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How to look at things

Objectively your brand may be quite extraordinary. It may be innovative, years ahead even. It may adhere to ethical work practices. It may foster sustainable production. It may be funding social projects. While at the same time delivering the highest production quality.

Someone looking objectively should come to the same conclusion as you do: This is extraordinary.

Looking objectively might not be the point, though. In fact, looking subjectively is. People do look subjectively. They ask things like “How does this fit into how I see the world?” or “Is it useful for me?” or “Does it make me happy?” or “What will my peers think?” …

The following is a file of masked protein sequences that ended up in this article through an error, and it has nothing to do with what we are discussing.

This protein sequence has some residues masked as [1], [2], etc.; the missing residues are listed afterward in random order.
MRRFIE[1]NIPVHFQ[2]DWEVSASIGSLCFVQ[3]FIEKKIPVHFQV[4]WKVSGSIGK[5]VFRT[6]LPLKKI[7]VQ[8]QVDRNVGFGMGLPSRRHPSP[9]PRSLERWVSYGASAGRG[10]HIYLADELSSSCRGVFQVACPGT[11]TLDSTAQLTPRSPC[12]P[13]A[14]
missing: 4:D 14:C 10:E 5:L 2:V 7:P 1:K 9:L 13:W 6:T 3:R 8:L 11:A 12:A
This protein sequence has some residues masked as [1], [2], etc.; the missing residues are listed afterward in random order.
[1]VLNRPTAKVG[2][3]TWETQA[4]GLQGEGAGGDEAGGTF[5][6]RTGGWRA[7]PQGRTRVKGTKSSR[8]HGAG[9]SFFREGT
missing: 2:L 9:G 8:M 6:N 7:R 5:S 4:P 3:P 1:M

And they are right. Because they owe you nothing. In particular, they don’t owe you objectivity. They didn’t ask you to make that product. You made it and now you’re asking them to buy it. They will do so if they decide it’s for them. But they will decide from their subjective perspective.

What makes a brand so difficult to grasp and so difficult to communicate is that everyone looks from their own subjective perspective.

How do people look at your brand? What do they see?

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